By Todd Spangler
WASHINGTON — An Ambassador Bridge official said Thursday that a member of Detroit emergency manager Kevyn Orr’s team told him last fall that the state had made it clear it did not want the city selling rights to the bridge company that could allow it to build a twin span to replace the 85-year-old bridge.
If true, the declaration made by Detroit International Bridge Co. President Dan Stamper in federal court in Washington could raise questions about whether anyone in state government used the city’s financial crisis — and the state’s intervention — as a pretext to keep a second span from being built.
State officials did not immediately return a request for comment. Gov. Rick Snyder, who appointed Orr last year as emergency manager, has been a wholehearted supporter of a rival span to be built over the Detroit River to Windsor that Ambassador Bridge officials are trying to block.
Stamper’s declaration was submitted to U.S. District Judge Rosemary Collyer, who concluded a hearing requested by bridge owner Manuel (Matty) Moroun to stop the Coast Guard from issuing a permit to let the rival New International Trade Crossing, or NITC, move forward.
She did not rule on the request for an injunction but is expected to do so in the days or weeks to come. On Wednesday, she had chided Moroun’s son, Matthew Moroun, the company’s vice chairman, for not spending enough to simply buy the rights needed for a twin span from the City of Detroit.
The written declaration submitted Thursday wasn’t immediately available, but the Ambassador Bridge’s lawyer, Hamish Hume, described it to Collyer as Stamper’s version of an Oct. 22 conversation he had with Gary Brown, a former City Council member and chief operating officer for Detroit under Orr.
Stamper said Brown told him that politics aside, an easement over Riverside Park next to the Detroit River could be sold to the bridge company but that “Lansing” — presumably meaning some person, branch or agency in state government — “had instructed the city not to sell the easement,” Hume said.
The city’s refusal to sell the Moroun family an easement to “air rights” over Riverside Park has been a key reason the Coast Guard hasn’t issued a permit for a second span rising over the park that Ambassador Bridge officials say they want to build to replace their aging one.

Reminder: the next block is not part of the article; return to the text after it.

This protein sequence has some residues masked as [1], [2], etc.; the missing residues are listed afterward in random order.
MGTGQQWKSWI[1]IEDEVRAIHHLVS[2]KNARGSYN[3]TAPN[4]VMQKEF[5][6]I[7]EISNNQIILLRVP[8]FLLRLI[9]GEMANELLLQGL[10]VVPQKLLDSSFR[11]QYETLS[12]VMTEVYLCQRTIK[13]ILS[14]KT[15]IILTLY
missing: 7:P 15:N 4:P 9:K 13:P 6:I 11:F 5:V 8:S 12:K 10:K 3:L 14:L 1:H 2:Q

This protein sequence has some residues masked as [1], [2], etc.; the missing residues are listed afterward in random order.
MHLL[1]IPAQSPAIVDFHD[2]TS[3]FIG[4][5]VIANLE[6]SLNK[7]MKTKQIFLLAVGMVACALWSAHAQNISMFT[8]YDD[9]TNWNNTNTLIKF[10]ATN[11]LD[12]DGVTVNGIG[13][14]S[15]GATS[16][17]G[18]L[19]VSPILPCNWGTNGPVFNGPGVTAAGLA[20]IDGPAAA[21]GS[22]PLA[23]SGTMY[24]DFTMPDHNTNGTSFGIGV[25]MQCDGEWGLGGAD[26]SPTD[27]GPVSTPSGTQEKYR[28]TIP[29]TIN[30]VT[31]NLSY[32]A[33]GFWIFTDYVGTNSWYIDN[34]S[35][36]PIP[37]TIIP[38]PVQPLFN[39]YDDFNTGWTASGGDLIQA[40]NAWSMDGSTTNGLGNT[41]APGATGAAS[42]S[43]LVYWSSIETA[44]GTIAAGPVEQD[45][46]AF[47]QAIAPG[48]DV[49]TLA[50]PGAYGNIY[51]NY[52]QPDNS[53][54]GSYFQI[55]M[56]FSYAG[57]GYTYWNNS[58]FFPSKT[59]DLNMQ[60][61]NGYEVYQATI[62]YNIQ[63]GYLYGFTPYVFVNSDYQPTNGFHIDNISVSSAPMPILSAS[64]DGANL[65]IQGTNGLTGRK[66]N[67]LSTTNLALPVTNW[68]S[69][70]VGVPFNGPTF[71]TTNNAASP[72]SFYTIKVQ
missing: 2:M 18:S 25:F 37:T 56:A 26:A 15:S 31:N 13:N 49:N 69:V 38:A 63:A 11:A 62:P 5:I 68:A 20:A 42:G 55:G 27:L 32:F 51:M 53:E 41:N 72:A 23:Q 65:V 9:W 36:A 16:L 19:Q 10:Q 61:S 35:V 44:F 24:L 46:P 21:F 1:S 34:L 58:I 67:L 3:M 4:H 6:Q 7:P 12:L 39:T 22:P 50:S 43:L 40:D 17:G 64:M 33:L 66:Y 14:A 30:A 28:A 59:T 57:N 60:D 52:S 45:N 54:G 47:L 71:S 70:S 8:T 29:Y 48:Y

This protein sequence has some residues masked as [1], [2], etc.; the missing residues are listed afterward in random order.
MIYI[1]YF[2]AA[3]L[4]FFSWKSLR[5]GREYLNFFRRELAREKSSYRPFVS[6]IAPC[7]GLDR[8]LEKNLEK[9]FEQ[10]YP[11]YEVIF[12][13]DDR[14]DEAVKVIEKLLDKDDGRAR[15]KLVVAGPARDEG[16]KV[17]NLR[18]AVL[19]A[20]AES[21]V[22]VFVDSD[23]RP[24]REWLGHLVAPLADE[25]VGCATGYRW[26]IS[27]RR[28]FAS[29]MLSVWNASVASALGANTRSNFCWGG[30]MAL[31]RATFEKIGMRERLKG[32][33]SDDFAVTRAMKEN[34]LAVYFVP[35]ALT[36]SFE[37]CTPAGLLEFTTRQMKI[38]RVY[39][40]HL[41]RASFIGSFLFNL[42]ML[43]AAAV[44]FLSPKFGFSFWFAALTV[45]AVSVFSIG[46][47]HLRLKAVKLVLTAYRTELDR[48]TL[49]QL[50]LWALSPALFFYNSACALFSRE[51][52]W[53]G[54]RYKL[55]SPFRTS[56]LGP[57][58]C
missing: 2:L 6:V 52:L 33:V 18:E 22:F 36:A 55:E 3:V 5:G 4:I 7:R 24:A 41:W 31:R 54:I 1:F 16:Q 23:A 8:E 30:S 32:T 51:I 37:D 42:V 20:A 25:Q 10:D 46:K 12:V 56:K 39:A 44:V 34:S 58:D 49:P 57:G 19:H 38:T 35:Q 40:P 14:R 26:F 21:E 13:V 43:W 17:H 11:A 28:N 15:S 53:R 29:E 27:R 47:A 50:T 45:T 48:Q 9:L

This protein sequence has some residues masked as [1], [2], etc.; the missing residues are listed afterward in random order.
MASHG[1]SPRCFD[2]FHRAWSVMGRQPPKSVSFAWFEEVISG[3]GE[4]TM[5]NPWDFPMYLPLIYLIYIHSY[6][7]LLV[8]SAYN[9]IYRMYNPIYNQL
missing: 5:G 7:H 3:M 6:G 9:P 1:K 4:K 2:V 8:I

Bridge company lawyers argue state and federal agencies are not playing fair with their proposal, in favor of the rival NITC, which is to be paid for by Canada. As the Free Press reported, Matthew Moroun said Wednesday if the NITC gets its permit before his company does, it is “the end of the race.”
Hume said Stamper provided the declaration in response to Collyer’s questions to Matthew Moroun on Wednesday, and said lawyers hadn’t brought it up before because they didn’t want the court “to conclude we won’t get the easement” despite opposition in the city to sell it to the bridge company.
“We will get the easement. But we have to work through the politics of Detroit,” Hume said. He added that, in another declaration, Matthew Moroun told Collyer he had sent an offer of $5 million for the air rights to the city Thursday.
Asked about Stamper’s declaration, Orr’s spokesman, Bill Nowling, said he had “no information about (the) veracity of Mr. Stamper’s comments” and said only that Orr and his staff “have been focused on restructuring the city.”
Brian Collins, of the U.S. Justice Department, argued that the bridge company’s failure to get a permit has no relation to whether the NITC gets one and that, in any case, it would be premature to issue an injunction since no NITC permit has been issued. He added, however, that the Coast Guard’s requirement that private bridge owners have easements in hand before providing a permit is appropriate.
But the question of whether someone at the state could have contacted Orr’s office or the city and advised against selling the easement could be an important one, said Collyer, especially in a case like this one, where the state is party to a deal to build a rival bridge with Canada picking up the tab.
“Is that acting as a sovereign (state government),” she asked, “or is that acting as a competitor?”
Originally posted in the Detroit Free Press